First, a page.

The IIHS has announced that it has recently introduced a new crash test design which simulates an accident with a tree or a pole at 40 mph (64 km/h).
This is the newest frontal impact methodology introduced by the IIHS since 1995 and it’s a step forward into developing safer vehicles because car manufacturers are currently producing their vehicles by an old fashioned style which doesn’t reflect all the situations which can appear in a crash.
“Most automakers design their vehicles to ace our moderate overlap frontal test and NHTSA’s full-width frontal test but the problem of small overlap crashes hasn’t been addressed. We hope our new rating program will change that”, as the IIHS president, Adrian Lund, recently said in a press release.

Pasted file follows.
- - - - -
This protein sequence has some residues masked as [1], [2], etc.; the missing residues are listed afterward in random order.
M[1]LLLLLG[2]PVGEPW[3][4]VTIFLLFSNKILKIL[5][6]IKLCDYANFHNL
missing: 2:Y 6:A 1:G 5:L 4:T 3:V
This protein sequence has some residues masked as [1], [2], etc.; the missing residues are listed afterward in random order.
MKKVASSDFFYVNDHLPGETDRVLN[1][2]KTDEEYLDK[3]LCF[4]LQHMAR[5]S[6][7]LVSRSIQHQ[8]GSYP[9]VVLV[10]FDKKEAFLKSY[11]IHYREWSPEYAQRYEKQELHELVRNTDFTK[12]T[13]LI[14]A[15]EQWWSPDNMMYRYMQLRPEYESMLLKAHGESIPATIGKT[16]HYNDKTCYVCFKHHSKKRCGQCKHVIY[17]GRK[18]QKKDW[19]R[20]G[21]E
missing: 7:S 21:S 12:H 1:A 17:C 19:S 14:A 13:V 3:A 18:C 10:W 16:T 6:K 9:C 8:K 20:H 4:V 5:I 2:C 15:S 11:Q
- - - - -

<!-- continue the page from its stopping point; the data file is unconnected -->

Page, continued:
The new frontal test introduced by the Insurance Institute for Highway Safety (IIHS) is simulating an accident in which a car runs into a tree or a pole at 40 mph (64 km/h), striking only a quarter of the vehicle’s front fascia. This might seem like something useless and easy for most automakers but you should know that most entry-level premium sedans don’t offer any protection for this kind of impact. In fact, the 2012 BMW 3-Series, the 2012 Acura TSX, the 2012 Lincoln MKZ or the 2012 Volkswagen CC have been rated as “marginal” while models like the 2012 Mercedes-Benz C-Class, the 2012 Lexus IS, the 2012 Lexus ES or the 2012 Lexus A4 were rater “poor”. The only vehicles to get a positive rating were the Volvo S60 (good rating), the Acura TL (acceptable rating) and the Infiniti G Sedan (acceptable rating).